First foot has a turned heel — toe-up gusset heel, a la Wendy Johnson — and 4.5 inches of ribbed ankle.

Second foot is ready to begin the heel gusset.

After I turn the second heel and begin the second ankle, I’ll be ready to begin the calf shaping.

Yarn is Wool-Ease worsted weight, in color Forest Green Heather, on 3.75 mm needles (US #5).

Aaron’s argyle repair work and the white textured hose made by Elsie, Stuart’s mum in Scotland, continue to call to me.  I want to finish Robert’s pair first, but don’t want to wait so long that the others get “sour” in my mind.  (Perhaps I should set them more out-of-sight for the time being.)  In the meantime, Elsie and I have struck up a knitterly e-correspondence.  If she gives her permission, I’ll recreate her (flat) pattern in the round — in yarn and on paper — and then share them with you all.

Oh, I almost forgot to add:  When DD got her practice chanter and registered for Piping School, I crocheted a protective “sleeve” for the instrument in “royal blue” Wool-Ease sportweight (sadly, no longer produced), with  variegated drawstrings.

Posted in Celtic, Crochet, Design, Dying, Knitting, Socks | Tagged: , , , , | 2 Comments »

Socks for Kathy

Posted by mtmom on April 21, 2010

I finished these a few days ago.  Yarn is worsted-weight “Fair Isle” by Wisdom Yarns.Process:

I split the yarn into 2 balls, with the colors aligned.  Started both cuffs in yellow; split for each heel after a green-brown stripe; each toe grafted just past the yellow again.  (Hurray!)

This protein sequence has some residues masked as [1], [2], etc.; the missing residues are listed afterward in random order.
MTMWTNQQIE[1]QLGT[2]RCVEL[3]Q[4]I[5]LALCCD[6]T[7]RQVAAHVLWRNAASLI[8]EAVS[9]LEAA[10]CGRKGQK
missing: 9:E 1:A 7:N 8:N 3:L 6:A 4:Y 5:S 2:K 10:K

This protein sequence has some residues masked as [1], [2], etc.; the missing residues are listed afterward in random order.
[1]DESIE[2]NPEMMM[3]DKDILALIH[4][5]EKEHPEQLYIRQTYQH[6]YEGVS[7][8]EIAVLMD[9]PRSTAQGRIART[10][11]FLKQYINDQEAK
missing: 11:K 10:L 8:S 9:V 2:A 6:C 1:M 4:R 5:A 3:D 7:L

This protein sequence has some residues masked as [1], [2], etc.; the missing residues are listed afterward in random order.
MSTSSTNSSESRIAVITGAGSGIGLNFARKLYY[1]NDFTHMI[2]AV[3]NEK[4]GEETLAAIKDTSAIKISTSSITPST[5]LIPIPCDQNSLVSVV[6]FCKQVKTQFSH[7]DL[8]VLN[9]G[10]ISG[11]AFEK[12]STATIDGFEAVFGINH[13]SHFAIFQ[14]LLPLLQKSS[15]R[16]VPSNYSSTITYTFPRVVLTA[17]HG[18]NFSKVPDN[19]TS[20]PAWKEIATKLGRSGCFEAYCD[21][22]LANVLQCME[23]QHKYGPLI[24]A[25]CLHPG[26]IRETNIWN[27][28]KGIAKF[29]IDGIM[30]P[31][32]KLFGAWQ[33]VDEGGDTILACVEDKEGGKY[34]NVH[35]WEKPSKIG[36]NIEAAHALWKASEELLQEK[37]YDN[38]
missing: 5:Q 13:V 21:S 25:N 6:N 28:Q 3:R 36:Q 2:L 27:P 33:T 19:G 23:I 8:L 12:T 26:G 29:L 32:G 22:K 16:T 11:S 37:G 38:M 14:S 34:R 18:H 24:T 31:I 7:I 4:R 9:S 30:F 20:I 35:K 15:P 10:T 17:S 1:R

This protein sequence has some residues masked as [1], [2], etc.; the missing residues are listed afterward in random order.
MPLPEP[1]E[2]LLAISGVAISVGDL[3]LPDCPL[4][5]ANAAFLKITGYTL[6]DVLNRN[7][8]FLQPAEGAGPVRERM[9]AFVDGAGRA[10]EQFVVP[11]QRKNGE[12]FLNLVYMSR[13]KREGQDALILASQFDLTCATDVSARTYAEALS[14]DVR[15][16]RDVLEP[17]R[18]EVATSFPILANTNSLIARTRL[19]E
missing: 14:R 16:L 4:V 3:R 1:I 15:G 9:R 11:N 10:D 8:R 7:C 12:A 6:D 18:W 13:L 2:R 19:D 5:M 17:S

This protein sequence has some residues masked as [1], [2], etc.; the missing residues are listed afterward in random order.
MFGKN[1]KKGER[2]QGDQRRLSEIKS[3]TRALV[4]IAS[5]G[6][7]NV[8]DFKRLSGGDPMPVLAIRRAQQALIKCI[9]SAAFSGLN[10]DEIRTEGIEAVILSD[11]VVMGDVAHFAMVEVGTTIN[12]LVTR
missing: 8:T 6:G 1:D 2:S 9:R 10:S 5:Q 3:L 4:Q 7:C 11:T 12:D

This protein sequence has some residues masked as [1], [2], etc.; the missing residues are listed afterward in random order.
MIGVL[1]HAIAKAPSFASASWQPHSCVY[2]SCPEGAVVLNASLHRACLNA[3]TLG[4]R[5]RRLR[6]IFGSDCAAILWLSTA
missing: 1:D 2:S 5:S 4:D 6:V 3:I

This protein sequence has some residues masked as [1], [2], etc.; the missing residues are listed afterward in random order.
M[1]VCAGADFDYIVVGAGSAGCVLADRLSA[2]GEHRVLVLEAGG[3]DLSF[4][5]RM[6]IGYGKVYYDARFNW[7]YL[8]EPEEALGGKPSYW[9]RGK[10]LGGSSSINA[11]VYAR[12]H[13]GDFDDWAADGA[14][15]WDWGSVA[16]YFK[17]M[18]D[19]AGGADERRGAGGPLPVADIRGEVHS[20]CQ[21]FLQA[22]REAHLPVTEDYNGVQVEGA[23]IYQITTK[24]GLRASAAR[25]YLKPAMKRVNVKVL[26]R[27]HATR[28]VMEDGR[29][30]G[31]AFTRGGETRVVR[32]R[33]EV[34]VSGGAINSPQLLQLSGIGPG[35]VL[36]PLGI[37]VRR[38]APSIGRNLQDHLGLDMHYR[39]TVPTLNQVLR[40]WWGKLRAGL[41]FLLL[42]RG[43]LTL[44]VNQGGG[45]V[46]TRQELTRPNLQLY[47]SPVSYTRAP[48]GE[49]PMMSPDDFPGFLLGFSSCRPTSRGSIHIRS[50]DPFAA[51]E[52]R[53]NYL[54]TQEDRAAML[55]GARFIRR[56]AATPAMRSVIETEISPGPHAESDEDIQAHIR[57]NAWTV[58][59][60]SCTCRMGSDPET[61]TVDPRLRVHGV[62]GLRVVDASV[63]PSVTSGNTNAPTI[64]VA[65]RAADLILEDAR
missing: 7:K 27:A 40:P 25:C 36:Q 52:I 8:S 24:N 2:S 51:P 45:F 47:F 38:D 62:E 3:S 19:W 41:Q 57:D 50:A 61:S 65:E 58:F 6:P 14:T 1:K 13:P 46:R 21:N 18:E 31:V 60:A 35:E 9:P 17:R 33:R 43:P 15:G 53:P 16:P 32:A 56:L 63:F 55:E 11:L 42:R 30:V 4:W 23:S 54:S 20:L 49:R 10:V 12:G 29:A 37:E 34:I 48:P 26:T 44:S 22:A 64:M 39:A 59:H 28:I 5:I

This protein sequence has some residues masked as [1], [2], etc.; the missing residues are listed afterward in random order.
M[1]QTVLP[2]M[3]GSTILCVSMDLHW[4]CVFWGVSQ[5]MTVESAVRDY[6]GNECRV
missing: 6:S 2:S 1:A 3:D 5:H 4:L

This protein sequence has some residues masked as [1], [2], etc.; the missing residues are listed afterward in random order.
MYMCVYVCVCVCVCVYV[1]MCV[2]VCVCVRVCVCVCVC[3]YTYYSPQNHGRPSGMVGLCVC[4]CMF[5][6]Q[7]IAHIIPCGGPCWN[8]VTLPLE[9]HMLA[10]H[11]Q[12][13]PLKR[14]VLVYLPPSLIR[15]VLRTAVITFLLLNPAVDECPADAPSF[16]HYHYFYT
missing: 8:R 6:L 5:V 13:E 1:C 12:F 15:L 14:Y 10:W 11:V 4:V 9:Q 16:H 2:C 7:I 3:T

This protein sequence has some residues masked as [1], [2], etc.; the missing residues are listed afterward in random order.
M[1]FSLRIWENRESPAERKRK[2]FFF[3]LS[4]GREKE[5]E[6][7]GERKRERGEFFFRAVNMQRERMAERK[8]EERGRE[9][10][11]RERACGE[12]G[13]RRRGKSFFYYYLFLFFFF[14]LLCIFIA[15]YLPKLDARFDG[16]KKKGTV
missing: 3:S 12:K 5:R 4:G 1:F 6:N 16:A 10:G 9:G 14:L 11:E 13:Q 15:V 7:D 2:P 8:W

I enjoyed this adaption of a crochet-chain cast-on that looks like a bind-off; may use it again.  It’s actually quite stretchy because you SKIP chains in a regular rhythm:  here, I skipped 1 after picking up each k2 or p2.  My cast-on chain started with 50% extra stitches.  Also played around a bit with the heel turn and gussets — thanks, Elizabeth Zimmermann, June Hemmons-Hiatt, and Cat Bordhi for ideas and inspiration!

The lengths of color in this (discontinued) “self-striping” yarn weren’t long enough to make actual stripes, versus long blips, on any circumference greater than about 10″.  I didn’t think this wool would make a nice newborn hat, so I decided on socks.  One ball not enough for adult socks — (thanks, Ravelry search-by-yarn!) — so made child’s socks.  Another option might have been fingerless gloves, but I was glad to make something for elder DD (especially casting on for the project on her birthday!).

Opinion:

I have tried quite a few self-striping yarns in the past year or so, and I do not recommend this one.  😦  Color is too short, and texture is less than the best.  But I got to experiment, and I do hope DD gets some use and enjoyment out of her new handmade socks!

Posted in Design, Knitting, Reviews, Socks | Tagged: , | Leave a Comment »

Stripes of Several Sorts

Posted by mtmom on April 4, 2010

I’ve run a safety line in the Bayerische cap, and am proceeding with care.  I plan to try it on again at the next decision point, after 5 rounds into the next repeat.  We’ll see how tall it is then, and I’ll decide whether to decrease some or all of the motifs — there are 2 each of 4 pattern motifs around the circumference.